Monthly Market Update
November 2, 2017
Presented By:  Todd Day, Portfolio Manager

Click on the Arrow Below
Hear Todd's Recap of October 


October - A Bear Market?

Despite October's dubious honor of being the most volatile month of the year, the only thing that crashed in October was volatility.  The average daily change (absolute value) for the S&P 500 in October '17 was only 0.25%.   That was the least volatile October since 1968. 

The S&P 500 had 11 new highs in October, that's the most in October in history.  In the 2000's decade, the S&P 500 made 13 new highs; we've had more than 20 since September. 

Dow and S&P 500 have had 7 straight months of gains.  Had it not been for a down March, we would be looking at 12 straight months of gains for the S&P 500.  The tech heavy NASDAQ also had a strong month. 
It wasn't just here in the U.S. - we saw record highs in South Korea, India, Germany, Sweden and Japan. 

Here at home - earnings, politics, tax reform and the next FED head is what the markets are focusing on right now.  Remember the North Korean nuclear Armageddon threats?  Neither do the markets. 

Turning to stocks, big tech companies just crushed their earnings estimates - Alphabet (Google), Amazon, Intel, Microsoft, Alibaba and Facebook.  Following Amazon's earnings report, Jeff Bezos, Amazon's CEO, saw his own personal stock holding in the company skyrocket.  He made so much money he could have bought the Knicks, Lakers & Warriors and have money left over -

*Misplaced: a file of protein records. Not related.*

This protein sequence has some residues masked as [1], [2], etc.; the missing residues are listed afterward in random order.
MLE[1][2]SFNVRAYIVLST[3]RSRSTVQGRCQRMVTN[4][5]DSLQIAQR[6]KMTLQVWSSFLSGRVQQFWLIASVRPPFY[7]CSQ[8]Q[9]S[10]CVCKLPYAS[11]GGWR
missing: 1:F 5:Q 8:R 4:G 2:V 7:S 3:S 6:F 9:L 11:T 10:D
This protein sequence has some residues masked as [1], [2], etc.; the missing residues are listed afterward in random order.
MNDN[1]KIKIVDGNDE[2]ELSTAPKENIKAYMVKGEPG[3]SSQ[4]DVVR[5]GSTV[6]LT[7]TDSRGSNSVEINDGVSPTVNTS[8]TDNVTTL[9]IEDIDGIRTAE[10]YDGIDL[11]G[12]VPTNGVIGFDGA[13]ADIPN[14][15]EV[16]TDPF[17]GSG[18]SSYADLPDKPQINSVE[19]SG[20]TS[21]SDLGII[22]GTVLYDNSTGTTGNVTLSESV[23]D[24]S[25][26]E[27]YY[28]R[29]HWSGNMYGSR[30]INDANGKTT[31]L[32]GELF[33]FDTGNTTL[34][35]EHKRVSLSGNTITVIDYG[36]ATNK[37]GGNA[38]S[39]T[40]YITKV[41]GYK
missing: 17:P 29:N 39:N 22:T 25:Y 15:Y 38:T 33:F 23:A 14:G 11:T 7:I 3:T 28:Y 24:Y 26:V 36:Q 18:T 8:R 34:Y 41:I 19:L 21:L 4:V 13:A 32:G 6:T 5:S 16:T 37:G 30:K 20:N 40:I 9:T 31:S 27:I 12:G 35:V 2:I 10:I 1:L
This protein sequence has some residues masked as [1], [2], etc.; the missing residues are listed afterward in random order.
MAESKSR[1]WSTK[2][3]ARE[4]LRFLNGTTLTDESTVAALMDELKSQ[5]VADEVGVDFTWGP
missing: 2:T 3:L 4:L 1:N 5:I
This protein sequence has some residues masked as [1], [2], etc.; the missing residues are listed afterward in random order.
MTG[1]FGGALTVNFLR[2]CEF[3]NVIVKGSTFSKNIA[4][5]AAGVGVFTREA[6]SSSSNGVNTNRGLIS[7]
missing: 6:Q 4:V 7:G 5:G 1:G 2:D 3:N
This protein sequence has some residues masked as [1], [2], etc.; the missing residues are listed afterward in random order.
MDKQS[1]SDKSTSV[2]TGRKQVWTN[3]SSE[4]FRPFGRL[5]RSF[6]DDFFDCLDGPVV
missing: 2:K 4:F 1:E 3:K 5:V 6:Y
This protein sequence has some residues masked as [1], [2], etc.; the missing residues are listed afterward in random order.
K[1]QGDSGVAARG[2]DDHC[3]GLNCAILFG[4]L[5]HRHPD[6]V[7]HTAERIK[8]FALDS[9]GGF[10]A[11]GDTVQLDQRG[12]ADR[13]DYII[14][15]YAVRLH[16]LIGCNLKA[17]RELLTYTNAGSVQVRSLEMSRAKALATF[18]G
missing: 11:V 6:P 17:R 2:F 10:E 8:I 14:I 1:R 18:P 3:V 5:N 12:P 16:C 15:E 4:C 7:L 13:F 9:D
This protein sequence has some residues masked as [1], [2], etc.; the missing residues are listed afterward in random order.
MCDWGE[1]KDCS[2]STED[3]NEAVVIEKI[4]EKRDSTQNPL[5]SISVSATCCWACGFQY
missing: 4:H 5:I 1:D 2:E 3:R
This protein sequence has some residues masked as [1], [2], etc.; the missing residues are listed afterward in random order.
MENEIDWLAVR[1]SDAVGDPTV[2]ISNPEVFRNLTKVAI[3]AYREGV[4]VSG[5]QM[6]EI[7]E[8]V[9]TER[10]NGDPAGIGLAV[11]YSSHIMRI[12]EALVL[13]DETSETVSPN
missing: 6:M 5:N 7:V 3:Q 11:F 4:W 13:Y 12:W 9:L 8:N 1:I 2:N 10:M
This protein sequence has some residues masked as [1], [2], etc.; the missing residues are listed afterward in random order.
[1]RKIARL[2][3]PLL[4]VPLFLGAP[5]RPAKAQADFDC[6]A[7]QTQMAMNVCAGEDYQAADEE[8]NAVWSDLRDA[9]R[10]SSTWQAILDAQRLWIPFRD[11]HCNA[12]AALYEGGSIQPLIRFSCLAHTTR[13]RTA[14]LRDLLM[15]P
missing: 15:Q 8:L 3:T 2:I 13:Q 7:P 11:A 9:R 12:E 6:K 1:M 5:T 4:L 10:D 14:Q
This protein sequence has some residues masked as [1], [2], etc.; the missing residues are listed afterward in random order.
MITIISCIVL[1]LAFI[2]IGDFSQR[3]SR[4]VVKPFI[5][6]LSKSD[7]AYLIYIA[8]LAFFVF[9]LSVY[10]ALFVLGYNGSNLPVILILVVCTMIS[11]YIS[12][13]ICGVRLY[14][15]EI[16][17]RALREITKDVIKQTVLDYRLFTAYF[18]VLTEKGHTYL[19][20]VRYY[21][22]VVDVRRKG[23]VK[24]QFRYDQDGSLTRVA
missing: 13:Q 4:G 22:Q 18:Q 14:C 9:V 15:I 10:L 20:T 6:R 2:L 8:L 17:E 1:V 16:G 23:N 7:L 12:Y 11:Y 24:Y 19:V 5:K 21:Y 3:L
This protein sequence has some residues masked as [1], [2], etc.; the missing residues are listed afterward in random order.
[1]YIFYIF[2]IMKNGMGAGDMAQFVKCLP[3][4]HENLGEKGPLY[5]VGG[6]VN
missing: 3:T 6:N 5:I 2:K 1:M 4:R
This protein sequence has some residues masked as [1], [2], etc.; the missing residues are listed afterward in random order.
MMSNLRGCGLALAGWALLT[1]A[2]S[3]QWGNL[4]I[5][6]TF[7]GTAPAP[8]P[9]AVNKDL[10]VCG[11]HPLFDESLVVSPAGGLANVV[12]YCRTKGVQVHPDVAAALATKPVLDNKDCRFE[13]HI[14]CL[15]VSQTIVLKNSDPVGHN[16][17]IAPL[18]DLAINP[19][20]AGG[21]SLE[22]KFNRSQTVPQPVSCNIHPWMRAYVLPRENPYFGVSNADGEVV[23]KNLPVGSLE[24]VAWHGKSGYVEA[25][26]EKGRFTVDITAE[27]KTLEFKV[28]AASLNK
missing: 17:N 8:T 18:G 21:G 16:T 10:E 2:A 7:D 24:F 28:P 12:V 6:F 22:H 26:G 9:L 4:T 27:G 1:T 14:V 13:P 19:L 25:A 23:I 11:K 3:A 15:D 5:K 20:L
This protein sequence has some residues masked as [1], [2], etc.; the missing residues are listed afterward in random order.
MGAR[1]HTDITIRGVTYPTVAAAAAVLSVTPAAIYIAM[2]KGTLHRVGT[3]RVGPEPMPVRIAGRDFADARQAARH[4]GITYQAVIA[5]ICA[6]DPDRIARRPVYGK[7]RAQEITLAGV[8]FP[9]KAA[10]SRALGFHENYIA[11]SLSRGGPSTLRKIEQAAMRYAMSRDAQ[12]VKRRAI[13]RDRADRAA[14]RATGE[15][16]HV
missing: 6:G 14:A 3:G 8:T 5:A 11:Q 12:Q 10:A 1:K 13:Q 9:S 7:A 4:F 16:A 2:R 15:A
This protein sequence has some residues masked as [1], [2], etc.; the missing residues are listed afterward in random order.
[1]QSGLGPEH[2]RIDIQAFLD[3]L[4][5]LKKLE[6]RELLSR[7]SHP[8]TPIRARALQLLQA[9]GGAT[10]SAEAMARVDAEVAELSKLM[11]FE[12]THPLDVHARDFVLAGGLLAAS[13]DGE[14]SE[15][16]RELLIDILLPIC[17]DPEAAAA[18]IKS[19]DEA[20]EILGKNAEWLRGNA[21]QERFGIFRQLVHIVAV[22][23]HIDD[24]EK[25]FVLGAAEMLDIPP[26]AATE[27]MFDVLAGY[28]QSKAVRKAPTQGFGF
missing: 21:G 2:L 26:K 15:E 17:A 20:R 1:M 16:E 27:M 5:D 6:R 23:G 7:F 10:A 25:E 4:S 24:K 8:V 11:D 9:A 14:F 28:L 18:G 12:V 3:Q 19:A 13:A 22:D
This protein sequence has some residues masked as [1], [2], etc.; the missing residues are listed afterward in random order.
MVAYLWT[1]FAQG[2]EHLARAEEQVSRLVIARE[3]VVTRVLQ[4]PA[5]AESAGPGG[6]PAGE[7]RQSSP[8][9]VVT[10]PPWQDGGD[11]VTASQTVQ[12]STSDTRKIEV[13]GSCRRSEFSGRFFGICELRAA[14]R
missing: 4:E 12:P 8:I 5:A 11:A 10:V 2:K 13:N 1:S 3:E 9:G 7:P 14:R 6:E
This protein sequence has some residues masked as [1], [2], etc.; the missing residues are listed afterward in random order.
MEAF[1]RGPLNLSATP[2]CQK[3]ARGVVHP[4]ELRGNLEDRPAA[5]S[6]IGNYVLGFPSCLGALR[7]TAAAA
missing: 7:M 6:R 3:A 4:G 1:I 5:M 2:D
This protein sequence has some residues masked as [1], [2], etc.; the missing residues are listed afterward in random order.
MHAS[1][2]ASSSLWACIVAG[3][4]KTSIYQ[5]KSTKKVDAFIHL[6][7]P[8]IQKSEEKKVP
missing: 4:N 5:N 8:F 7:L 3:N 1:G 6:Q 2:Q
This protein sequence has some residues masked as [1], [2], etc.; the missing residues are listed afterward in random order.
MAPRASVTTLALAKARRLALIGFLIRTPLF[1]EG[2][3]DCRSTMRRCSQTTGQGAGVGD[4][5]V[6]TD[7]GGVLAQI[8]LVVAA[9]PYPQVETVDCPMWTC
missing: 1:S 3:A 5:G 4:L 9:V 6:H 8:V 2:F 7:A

And it wasn't just in tech land, old school names like Caterpillar, MMM, GM turned in great results. 

On the flip side, if you disappointed, your stock was punished much worse than it used to be.  Chipotle, Comcast, Bristol Myers, JC Penny, Mattel and Celgene - taken to the shed.  
It was bad news for Whirlpool.  They missed earnings, they cut their guidance, they got kicked out of Sears and they got downgraded at RBC.  Getting kicked out of Sears is a pretty low blow. 

On the Economic front, the data is enjoying quiet the rebound.  Last month, we got the first read on Q3 GDP and it came in at 3%.  That's 2 quarters in a row.  Durable goods and Capital Goods orders were both robust.

Personal income and spending were better; in fact, spending was the highest since 2009.  Now some of that could be hurricane related, so we have to see how long that lasts. 

And, Americans must be feeling pretty confident, because the latest read on consumer confidence soared to its highest level since 2000. 

New home sales were up 19% MoM - there's no hurricane impact in any of this data as speculative investors with deep pockets were snapping up properties in the South after storms. 

The latest comments from the Federal Reserve; they labeled the U.S. economy as 'solid' and they signaled that a December rate hike was still on track. 

Across the pond, Stocks across Europe were at around five-month highs as the situation between Spain and Catalonia couldn't even hold stocks down for long.   

The latest from the ECB was that they will slow the pace of their bond purchases (QE) in January, but extended the period until September of next year - a Dovish Taper.  And further, they said that inflation is running below their forecast, but GDP is running above - a Goldilocks scenario.